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Agrippina beginning Ben Jonson better catch the eye chapter chief chiefly clause clear commonplace composed composition of sentences consider course definite deliberate distinct effect elements of style English English language example express fact figures Fisher Ames George Eliot give glance grammar graph Harvard College human impression Impropriety Jefferson Davis language Latin less literature marks matter Maud Watson means mind modern Nero never notable number of words order of words palpable passage perhaps periodic periodic sentences phrase piece of style precisely pretty principle of Coherence principle of Mass principle of Unity principles of composition Publius Crassus purpose question reader relation remember Saxon secret Sejanus sense Shakspere short simple single Sir Thomas Browne Solecism speech subtile suggest tell tence thing thought and emotion tion trait truth usage whoever whole compositions wish to produce writing
Page 276 - True wit is nature to advantage dress'd ; What oft was thought, but ne'er so well express'd ; Something, whose truth convinc'd at sight we find, That gives us back the image of our mind.
Page 275 - If all the pens that ever poets held Had fed the feeling of their masters' thoughts, And every sweetness that inspired their hearts, Their minds, and muses on admired themes ; If all the heavenly quintessence they still From their immortal flowers of poesy, Wherein, as in a mirror, we perceive The highest reaches of a human wit ; If these had made one poem's period, And all combined in beauty's worthiness, Yet should there hover in their restless heads One thought, one grace, one wonder, at the least,...
Page 253 - When all is done (he concludes), human life is at the greatest and the best but like a froward child, that must be played with, and humoured a little, to keep it quiet, till it falls asleep, and then the care is over.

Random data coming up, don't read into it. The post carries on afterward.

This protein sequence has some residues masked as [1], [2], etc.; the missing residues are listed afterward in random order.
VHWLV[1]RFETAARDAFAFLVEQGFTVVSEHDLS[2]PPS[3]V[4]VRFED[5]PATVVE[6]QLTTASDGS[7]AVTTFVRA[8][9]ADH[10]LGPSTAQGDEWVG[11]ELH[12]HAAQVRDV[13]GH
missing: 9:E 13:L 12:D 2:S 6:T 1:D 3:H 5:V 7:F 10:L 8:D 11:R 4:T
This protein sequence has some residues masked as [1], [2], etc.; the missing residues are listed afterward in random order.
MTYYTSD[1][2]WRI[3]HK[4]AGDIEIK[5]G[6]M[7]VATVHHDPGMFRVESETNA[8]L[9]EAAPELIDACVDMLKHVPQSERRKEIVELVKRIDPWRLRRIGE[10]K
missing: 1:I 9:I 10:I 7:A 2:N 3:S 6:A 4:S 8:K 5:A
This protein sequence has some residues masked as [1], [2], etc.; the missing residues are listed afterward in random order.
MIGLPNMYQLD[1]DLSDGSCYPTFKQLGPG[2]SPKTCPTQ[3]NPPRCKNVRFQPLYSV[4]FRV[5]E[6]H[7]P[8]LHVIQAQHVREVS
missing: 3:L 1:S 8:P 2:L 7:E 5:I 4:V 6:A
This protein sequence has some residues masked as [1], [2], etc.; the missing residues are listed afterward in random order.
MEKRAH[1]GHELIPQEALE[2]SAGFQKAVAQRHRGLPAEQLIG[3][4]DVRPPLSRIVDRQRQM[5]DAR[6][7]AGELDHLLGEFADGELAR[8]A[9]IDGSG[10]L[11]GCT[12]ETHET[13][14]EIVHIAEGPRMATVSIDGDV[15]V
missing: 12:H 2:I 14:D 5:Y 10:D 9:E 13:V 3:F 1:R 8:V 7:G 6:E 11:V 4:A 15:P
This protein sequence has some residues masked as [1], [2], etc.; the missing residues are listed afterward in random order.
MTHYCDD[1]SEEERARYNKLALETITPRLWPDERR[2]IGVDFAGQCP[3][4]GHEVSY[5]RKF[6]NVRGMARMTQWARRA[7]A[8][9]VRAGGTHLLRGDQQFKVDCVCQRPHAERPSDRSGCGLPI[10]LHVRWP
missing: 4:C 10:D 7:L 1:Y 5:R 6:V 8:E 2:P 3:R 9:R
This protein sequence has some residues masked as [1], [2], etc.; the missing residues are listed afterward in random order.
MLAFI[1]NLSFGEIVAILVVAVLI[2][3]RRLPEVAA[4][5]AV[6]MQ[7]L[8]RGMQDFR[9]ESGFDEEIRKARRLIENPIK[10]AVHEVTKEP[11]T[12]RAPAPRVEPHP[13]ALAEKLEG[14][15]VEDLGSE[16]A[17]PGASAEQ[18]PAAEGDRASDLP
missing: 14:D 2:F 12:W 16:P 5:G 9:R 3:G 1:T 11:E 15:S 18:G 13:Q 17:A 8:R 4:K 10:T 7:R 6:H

Page 61 - Tu-who, a merry note, While greasy Joan doth keel the pot. When all aloud the wind doth blow And coughing drowns the parson's saw And birds sit brooding in the snow And...
Page 285 - Hail to thee, blithe Spirit! Bird thou never wert, That from Heaven, or near it, Pourest thy full heart In profuse strains of unpremeditated art. Higher still and higher From the earth thou springest Like a cloud of fire; The blue deep thou wingest, And singing still dost soar, and soaring ever singest.
Page 235 - That every man in want is knave or fool : " God cannot love" (says Blunt, with tearless eyes) " The wretch he starves" — and piously denies: But the good bishop, with a meeker air, Admits, and leaves them, Providence's care.
Page 99 - ... poor servants, who loved him, I may say, better than we did our lives. I am afraid he caught his death the last county-sessions, where he would go to see justice done to a poor widow woman, and her fatherless children, that had been wronged by a neighbouring gentleman; for you know, sir, my good master was always the poor man's friend.
Page 55 - Then Apollyon, espying his opportunity, began to gather up close to Christian, and, wrestling with him, gave him a dreadful fall; and with that Christian's sword flew out of his hand. Then said Apollyon, "I am sure of thee now !" and with that he had almost pressed him to death, so that Christian began to despair of life.
Page 99 - KNOWING that you was my old master's good friend, I could not forbear sending you the melancholy news of his death, which has afflicted the whole country, as well as his poor servants, who loved him, I may say, better than we did our lives. I am afraid he caught his death the last county...